He wants conservatives to attack him because, says Yaffe, this makes him more palatable to mainstream voters.
Here's how she puts it:
Maybe Yaffe's right (Although the polls certainly show Harper is not gaining any ground -- despite the fact he is facing a weak opponent in Stephane Dion.)
That those on the right of the party would be fussing about Harper's unconservative record in government serves to assuage prevalent fears more mainstream Canadians have had about Harper being too much a conservative ideologue.
They're bound to see him as more centrist and electorally acceptable now that he is increasingly unacceptable to more doctrinaire segments within his own party.
Maybe the Tory strategy of moving to the left will eventually help boost his poll numbers.
But that would only be a short term success. Over the long term a political party needs a strong base to be successful.
The base is made up of people who contribute money, who hand out brochures, who go canvassing, who put up lawn signs, who help get the vote out on election day, and most importantly who vote.
Who does that kind of stuff? Motivated people. People who believe in what a party stands for, who believe in the vision the party is promoting.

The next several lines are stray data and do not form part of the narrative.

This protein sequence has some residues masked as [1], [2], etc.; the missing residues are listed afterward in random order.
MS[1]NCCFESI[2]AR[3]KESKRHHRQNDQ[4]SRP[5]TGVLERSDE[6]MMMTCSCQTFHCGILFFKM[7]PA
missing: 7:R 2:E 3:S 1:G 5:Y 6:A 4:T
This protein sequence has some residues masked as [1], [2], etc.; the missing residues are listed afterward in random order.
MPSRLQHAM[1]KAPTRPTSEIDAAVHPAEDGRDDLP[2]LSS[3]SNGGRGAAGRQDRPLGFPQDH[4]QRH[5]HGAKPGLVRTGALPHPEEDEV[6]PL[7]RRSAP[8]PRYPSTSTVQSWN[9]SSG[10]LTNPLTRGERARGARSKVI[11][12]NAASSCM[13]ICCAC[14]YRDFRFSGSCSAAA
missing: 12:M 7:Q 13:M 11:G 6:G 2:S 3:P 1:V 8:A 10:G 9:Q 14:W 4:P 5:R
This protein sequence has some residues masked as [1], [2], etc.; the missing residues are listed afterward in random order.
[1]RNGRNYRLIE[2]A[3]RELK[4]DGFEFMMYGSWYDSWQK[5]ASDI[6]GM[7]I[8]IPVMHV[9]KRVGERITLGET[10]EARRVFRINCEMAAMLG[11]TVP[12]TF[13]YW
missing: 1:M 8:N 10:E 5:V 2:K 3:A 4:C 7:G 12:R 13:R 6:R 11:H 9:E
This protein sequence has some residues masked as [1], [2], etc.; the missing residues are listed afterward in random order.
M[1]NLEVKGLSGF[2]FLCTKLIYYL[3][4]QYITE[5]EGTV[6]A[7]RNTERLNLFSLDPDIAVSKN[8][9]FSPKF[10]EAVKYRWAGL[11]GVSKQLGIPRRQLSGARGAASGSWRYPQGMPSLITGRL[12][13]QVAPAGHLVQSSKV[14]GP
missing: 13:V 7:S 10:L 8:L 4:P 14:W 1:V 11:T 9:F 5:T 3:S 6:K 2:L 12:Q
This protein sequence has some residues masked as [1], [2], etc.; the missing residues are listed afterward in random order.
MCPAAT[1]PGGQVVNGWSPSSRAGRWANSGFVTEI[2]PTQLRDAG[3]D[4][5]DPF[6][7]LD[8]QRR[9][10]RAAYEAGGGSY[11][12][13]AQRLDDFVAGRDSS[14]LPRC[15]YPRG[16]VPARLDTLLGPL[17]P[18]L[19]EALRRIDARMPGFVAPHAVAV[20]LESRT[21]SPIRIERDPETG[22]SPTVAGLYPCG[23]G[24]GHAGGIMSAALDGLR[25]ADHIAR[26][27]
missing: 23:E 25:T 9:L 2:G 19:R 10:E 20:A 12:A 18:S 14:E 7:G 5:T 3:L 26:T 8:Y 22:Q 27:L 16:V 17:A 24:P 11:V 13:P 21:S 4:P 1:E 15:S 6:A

Non-motivated or angry people won't do all these things. They might just stay home.
That's why if the Tories continue to alienate and anger their base it will hurt them, maybe not today or tomorrow, but sooner or later the party will pay a price for betraying its supporters.
Just ask Kim Campbell.
Friday, May 18, 2007
It's a one-of-a-kind event that brings together libertarian/conservatives for a weekend so they can share ideas, argue issues and have fun in a beautiful pastoral setting.
And the best thing about the LSS is it's primarily aimed at young people -- the future generations who will keep the cause of freedom alive and vigorous in the years ahead.
I am not sure if socialists have similar events, but if they do, it's almost certain they are funded with government grants.
Not so the Liberty Summer Seminar. It relies on voluntary contributions from people who believe in freedom.
So if that's you (and I am sure it is) please help keep this wonderful LSS going. Please do what you can to keep liberty alive in Canada. Just click on the button below.
Gilles Duceppe flip flops on PQ leadership: